Not one more: students take stand for Parkland 17
Heartbroken and angry, thousands of students across the nation finally decided to start taking matters into their own hands – pleading to their government – and there looks to be no stopping them.
In response to the mass shooting in Florida, students had seen enough violence and were tired of living fear that they would be the next school, so instead of learning how to run from a shooter, they decided to walk for gun control.
At 10 AM on March 14, students, united by love and agony, interrupted their studies and walked out of school demanding stricter gun control, while paying respect and homage to the fallen victims of the Parkland shooting.
“How many more?”
“Enough is enough.”
“Will I be next?”
“Will I be texting my mother from underneath a desk?”
These statements were marked on picket boards, as students held signs designed to rely a simple message, “Never again, enough is enough.”
The students’ expression of passion was unique to how they felt inside.
Raising their voices and concerns, the students rallied together for a 17-minute protest, a minute for each Parkland victim. However, some schools chose to discipline their students, while others either helped, or looked the other way.
Whether schools had the right to punish these students is call for concern, especially since it could infringe upon their first amendment rights, but upon doing some research, I was able to find an article that dived into that topic.
Alexia Campbell wrote an article for Vox titled, “Students have a right to protest gun violence, but they can’t disrupt class,” in which she referred to the Supreme Court decision Tinker v. Des Moines.
“In the Court’s decision, the justices said that school administrators cannot punish students merely for expressing political views. They can only discipline students if their speech or actions cause ‘material’ or ‘substantial’ disruption to school function,” wrote Campbell.
After talking to several students on their opinions on the student walkout, many responded with hope for change in gun control, others saw it as a flawed attempt to change the unchangeable, and some wanted gun control to remain the same.
Even though the opinions of the NCC student body were mixed, the idealism that these students had of a gun-free world would expand into something even more.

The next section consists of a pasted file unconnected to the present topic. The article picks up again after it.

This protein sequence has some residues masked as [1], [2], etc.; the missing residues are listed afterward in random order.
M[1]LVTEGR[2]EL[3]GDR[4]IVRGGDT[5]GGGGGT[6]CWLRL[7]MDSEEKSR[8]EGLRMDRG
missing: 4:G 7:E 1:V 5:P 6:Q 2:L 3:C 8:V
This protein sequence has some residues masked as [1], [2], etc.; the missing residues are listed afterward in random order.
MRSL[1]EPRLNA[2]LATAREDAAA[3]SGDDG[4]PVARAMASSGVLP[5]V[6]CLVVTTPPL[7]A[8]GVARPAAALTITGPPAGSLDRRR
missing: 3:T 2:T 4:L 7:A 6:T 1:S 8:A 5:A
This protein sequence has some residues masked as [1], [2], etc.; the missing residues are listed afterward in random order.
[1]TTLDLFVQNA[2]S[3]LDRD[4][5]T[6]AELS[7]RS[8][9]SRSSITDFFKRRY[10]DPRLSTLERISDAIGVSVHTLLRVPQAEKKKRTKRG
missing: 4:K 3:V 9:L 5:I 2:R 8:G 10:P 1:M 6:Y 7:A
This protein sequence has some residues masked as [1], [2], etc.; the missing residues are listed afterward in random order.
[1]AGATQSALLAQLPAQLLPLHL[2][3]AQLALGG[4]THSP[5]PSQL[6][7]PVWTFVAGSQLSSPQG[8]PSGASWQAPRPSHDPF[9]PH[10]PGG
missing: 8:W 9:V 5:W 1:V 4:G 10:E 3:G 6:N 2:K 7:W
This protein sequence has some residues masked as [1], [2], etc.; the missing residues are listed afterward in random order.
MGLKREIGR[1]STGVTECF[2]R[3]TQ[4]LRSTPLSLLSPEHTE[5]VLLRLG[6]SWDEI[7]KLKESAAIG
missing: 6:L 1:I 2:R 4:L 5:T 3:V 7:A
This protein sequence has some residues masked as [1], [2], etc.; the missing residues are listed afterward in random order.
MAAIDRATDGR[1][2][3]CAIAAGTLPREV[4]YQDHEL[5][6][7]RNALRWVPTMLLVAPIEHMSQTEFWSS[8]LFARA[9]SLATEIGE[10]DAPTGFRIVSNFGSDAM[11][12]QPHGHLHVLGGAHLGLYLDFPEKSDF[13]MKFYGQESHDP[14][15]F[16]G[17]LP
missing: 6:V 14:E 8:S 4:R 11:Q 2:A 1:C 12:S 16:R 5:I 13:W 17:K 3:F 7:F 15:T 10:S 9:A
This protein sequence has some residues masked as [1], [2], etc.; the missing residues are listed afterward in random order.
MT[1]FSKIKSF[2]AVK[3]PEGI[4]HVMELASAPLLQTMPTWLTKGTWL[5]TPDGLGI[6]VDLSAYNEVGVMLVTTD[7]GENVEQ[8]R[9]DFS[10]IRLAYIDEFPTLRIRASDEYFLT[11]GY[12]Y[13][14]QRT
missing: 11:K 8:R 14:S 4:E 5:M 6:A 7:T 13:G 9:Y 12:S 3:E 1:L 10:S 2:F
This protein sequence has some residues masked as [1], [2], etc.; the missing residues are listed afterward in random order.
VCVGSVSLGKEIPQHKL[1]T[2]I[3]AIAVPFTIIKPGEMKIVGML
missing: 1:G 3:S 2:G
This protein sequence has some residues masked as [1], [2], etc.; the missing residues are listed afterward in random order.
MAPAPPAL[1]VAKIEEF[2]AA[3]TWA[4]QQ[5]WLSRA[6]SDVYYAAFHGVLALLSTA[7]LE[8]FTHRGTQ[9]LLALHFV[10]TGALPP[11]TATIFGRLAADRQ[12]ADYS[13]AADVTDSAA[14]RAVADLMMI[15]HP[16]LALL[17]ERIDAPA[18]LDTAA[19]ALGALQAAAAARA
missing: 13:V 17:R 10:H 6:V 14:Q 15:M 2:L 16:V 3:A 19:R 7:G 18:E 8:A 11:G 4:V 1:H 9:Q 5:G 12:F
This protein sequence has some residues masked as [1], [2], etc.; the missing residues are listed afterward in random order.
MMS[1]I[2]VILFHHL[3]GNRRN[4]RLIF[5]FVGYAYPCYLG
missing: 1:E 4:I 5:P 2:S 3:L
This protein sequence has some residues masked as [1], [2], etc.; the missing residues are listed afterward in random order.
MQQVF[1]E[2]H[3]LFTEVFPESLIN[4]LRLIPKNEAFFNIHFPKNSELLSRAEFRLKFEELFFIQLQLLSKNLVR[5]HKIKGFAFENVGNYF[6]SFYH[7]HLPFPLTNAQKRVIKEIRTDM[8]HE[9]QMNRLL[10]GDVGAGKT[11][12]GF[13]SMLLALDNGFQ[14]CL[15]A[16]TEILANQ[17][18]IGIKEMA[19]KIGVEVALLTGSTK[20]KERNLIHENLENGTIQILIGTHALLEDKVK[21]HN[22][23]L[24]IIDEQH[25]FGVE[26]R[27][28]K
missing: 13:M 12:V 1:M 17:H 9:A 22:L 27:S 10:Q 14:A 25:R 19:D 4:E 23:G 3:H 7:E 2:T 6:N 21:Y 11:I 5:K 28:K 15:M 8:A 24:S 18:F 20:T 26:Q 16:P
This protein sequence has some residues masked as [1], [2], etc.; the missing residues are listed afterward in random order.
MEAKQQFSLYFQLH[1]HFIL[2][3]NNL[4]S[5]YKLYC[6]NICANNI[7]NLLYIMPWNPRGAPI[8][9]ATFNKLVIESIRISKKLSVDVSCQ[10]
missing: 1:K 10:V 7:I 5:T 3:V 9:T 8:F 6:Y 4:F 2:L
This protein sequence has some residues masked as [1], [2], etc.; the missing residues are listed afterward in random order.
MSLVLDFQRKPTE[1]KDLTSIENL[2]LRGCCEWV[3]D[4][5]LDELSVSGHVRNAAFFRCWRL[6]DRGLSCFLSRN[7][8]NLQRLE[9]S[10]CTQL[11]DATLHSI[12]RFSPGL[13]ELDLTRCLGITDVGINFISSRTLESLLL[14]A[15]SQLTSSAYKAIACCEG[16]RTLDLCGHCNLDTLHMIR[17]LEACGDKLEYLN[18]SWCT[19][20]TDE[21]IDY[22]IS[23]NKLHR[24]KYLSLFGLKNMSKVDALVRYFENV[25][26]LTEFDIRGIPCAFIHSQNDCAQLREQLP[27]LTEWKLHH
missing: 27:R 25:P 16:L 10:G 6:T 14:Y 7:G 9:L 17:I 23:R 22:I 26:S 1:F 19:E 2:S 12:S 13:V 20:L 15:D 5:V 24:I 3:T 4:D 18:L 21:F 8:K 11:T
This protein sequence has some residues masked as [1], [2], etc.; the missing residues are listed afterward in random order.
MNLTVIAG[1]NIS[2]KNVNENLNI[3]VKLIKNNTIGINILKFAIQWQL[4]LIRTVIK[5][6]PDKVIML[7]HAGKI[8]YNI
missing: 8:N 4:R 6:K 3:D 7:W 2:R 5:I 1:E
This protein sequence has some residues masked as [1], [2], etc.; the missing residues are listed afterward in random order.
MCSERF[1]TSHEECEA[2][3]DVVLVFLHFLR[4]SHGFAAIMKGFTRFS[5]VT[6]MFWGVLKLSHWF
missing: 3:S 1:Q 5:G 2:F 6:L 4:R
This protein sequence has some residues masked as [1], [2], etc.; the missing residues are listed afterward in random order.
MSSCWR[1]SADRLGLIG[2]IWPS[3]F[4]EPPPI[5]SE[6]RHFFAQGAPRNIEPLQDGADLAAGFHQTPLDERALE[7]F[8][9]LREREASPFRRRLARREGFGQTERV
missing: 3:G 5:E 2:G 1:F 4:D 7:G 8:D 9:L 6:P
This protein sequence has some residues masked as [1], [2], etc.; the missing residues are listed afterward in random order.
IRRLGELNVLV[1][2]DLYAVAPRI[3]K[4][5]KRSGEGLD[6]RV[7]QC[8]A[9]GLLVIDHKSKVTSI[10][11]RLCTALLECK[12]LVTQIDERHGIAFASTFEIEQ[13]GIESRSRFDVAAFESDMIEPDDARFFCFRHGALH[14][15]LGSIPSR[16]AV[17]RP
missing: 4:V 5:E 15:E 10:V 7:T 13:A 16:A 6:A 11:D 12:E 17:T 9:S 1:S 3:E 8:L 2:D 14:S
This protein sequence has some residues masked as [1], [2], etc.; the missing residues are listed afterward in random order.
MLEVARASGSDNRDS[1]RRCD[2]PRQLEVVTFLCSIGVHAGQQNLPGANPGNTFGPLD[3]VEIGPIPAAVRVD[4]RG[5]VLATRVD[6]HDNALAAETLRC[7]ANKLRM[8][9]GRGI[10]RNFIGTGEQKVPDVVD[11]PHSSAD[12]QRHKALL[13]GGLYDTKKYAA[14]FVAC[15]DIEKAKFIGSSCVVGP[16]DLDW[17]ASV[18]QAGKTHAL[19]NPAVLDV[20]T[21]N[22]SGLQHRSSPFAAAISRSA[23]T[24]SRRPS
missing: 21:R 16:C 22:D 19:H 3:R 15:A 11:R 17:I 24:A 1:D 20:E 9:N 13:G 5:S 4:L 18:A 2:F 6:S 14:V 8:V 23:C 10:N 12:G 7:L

Once again, the students of America, joined by many others, gathered for the March For Our Lives campaign in Washington D.C. on Saturday, March 24 where they expressed their emotions, as well as their sorrows.
Among those who spoke at March For Our Lives rally, were survivors of the Parkland shooting, David Hogg and Emma Gonzalez.
“When politicians say that your voice doesn’t matter because the NRA owns them, we say ‘no more,’” Hogg said, as the audience joined him.
Yolanda Renee King, granddaughter of Dr. Martin Luther King Jr., spoke at the rally, reminding us of a dream her grandfather once had, and one she held in her heart.
“My grandfather had a dream that his four little children will not be judged by the color of the skin, but the content of their character. I have a dream that enough is enough, and that this should be a gun-free world, period,” said King.
On the March For Our Lives website, “Not one more. We cannot allow one more child to be shot at school,” as the beginning of their powerful mission statement to end gun violence.
Although many oppose gun reform, especially those who are big supporters of the NRA and the second amendment, we as a nation must come together to see that we have many issues – other than gun control – that need to be fixed.
Problems like bullying, which contribute to psychological warfare in students, is still affecting many students and no one is speaking up for them or protesting or anti-bully laws. Instead, videos of bullies are uploaded and viewed by many students. The same students who watch fellow students get bullied and do, or say, nothing.
Believing in a future without guns or student violence is a marvelous idea and we should continue to pursue it. However, change can only come when we realize that we are the change.